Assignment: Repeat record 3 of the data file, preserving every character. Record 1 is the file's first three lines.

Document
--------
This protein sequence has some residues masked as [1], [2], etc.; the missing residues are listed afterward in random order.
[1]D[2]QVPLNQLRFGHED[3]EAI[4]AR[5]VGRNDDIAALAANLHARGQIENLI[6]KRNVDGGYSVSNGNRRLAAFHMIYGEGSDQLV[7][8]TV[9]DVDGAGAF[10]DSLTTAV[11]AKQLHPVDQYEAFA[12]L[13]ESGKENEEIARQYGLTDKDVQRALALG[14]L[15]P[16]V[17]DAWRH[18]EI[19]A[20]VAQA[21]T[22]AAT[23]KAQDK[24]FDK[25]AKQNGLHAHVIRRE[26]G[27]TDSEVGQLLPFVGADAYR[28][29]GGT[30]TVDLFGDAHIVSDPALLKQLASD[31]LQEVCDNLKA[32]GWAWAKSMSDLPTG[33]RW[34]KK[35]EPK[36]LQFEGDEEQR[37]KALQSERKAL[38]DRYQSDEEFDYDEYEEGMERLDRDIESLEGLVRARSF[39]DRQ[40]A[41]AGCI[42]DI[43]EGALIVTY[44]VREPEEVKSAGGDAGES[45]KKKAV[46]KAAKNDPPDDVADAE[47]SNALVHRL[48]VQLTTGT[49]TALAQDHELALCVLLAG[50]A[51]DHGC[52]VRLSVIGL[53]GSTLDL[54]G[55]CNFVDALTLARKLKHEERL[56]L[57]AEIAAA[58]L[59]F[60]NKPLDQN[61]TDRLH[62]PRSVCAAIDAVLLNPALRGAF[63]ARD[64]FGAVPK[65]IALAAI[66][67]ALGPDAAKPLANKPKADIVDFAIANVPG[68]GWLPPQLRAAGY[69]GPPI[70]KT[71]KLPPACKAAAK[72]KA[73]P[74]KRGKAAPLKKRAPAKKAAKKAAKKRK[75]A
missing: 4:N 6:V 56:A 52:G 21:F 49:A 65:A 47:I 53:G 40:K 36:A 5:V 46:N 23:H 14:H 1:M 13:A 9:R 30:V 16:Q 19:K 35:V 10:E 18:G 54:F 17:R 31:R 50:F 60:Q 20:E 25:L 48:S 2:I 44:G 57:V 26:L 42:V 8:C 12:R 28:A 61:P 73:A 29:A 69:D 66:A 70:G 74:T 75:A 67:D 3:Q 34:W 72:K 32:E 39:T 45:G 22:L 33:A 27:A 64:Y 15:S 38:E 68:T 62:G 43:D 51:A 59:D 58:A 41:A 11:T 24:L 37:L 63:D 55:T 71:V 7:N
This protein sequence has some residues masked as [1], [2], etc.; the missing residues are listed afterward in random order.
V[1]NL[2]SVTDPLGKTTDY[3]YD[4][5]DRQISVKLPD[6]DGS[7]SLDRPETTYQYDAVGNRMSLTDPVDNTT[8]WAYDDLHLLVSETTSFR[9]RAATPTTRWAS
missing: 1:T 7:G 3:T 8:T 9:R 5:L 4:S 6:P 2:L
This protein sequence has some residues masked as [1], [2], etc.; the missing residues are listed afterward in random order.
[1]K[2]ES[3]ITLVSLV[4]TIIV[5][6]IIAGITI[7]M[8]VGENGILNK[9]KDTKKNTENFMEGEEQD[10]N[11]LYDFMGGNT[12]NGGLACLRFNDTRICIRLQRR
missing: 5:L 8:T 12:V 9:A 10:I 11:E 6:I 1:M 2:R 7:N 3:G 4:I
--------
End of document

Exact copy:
This protein sequence has some residues masked as [1], [2], etc.; the missing residues are listed afterward in random order.
[1]K[2]ES[3]ITLVSLV[4]TIIV[5][6]IIAGITI[7]M[8]VGENGILNK[9]KDTKKNTENFMEGEEQD[10]N[11]LYDFMGGNT[12]NGGLACLRFNDTRICIRLQRR
missing: 5:L 8:T 12:V 9:A 10:I 11:E 6:I 1:M 2:R 7:N 3:G 4:I